There is a constant dance between the rulers and ruled as to how much the wealthy and powerful can extract or take from the ruled and the poor, and the threat of violence is only a small part of how this bargain gets struck.  The economic and political systems must be seen as legitimate in some sense, as guided by some values or logic to which we give our assent.  How far an elite can go in extracting resources from a people will depend in large part on how good a story they can tell about why this is necessary, and about the "natural order of things."  For instance, the idea that "anyone can make it in America" provides a powerful rationale for the few that actually do make it to keep their wealth.  In Egypt, the story that Mubarek was looking out for the interests of the country gradually fell apart, as the realities of torture, imprisonment, and lack of services or governmental accountability gradually became more and more apparent, and Mubarek grew increasingly distant from reality.  As Egyptians of all stripes grew increasingly frustrated with the ineffectiveness and unresponsiveness of the government, they began to look for ways to exercise power nonviolently, to pressure the regime to change, and Sharp provides a thorough laundry list of 198 (count 'em) different methods of nonviolently sticking it to the man.

But this work of opposing injustice is not just a matter of standing up to state power and its "monopoly on the legitimate use of force" (Weber's phrase).  It is a matter of justice and injustice, poverty and wealth, sustainability or environmental harm at all levels of society.  Sharp's focus is on the big stage--opposing and ending dictatorships.  But the work he describes can also be seen to operate within families, classrooms, campuses, workplaces, or local economies.  There is a tendency to frame political action in these grand Manichean terms--the noble people opposed to the evil dictator, with revolutionaries taking to the streets and putting their lives on the line.  But the situations in which this kind of action is really possible or called for are pretty few.  We can use Sharp and his discussion of power for thinking about the great "human project" of constantly assessing what is working and what isn't, learning from mistakes, assessing what kind of power we have in a situation, and working to change it. We each have some degree of power, based on our knowledge and ideas, particular skills and resources, interpersonal connections, and drive.  No one is completely powerless.  Within whatever "realm of power" we have, we can take action, even if we don't happen to be living at a time or place that is ripe for revolution.  I would argue that the vast majority of what we have that is good in the world has come from this much more small-scale, less dramatic kind of work, that slowly builds up a foundation on which people can live reasonably satisfying and meaningful lives.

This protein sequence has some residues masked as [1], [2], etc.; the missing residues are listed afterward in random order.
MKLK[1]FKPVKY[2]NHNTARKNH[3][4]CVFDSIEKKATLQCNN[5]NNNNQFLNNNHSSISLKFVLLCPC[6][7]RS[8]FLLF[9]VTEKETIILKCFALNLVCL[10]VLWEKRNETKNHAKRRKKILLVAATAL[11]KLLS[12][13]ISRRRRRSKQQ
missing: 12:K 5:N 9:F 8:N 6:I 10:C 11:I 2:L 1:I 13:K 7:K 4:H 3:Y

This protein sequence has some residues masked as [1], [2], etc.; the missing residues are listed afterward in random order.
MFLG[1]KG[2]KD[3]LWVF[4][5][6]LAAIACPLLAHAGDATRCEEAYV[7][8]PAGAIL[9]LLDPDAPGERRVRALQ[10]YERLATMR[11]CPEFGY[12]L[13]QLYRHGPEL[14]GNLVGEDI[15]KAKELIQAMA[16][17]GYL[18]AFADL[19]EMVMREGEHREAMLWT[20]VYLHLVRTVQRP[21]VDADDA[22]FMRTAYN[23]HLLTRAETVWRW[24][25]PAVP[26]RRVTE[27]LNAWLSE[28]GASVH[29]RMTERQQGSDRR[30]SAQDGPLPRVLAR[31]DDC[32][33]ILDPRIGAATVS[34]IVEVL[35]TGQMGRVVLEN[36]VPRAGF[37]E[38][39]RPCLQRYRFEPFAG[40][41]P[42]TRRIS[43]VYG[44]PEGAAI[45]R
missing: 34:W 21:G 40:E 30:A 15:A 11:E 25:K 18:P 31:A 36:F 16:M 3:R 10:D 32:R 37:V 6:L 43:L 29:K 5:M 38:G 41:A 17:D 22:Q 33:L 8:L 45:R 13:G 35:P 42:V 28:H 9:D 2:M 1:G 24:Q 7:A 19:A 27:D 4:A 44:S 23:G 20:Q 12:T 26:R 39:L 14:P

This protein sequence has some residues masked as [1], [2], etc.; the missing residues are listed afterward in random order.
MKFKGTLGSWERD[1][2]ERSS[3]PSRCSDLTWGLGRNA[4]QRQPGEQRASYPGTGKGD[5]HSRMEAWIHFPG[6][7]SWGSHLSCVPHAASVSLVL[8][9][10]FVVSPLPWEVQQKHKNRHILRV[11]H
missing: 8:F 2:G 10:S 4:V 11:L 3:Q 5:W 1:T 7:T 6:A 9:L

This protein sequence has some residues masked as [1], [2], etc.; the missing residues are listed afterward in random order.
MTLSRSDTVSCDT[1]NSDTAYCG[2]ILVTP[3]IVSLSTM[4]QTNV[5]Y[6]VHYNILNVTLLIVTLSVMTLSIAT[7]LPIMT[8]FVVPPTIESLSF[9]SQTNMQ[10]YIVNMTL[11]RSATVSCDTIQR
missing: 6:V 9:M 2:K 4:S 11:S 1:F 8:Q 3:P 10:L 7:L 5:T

The degree and type of change needed depends on the amount of injustice or other problems that need fixing, from the most mundane problems of disrespect in interpersonal relations to the grandest crimes against humanity.  In some cases there may be little need for change and in some cases what may be called for (as it was in Egypt in 2011) is revolution, but there is always room for improvement.  This is, as far as I can tell, our work as humans, as educators, and as citizens--to slowly and methodically work on the problems we face and experience, chipping away at the injustice, poverty, ecological damage, or simple foolishness with which we are confronted.  In Cairo we will be learning about some of the more dramatic examples of that work--taking to the streets and bringing down a dictator.  But we'll be thinking as well about no only what made Tahrir Square so effective, but also what creativity, passion, and nonviolent action we can bring to bear within our own sphere of influence.  We'll be meeting with people working in the slums of Cairo, building biogas cookstoves and recycling initiatives.  We'll meet with young microcredit entrepreneurs and ecotourism operations, working to create economic opportunities for the least advantaged while doing as little harm to the environment as they can.  This is part of what we calling the "critical pedagogy of place"--an approach to teaching and learning that is always working on addressing the real and immediate issues of the time and place within which we are living and learning.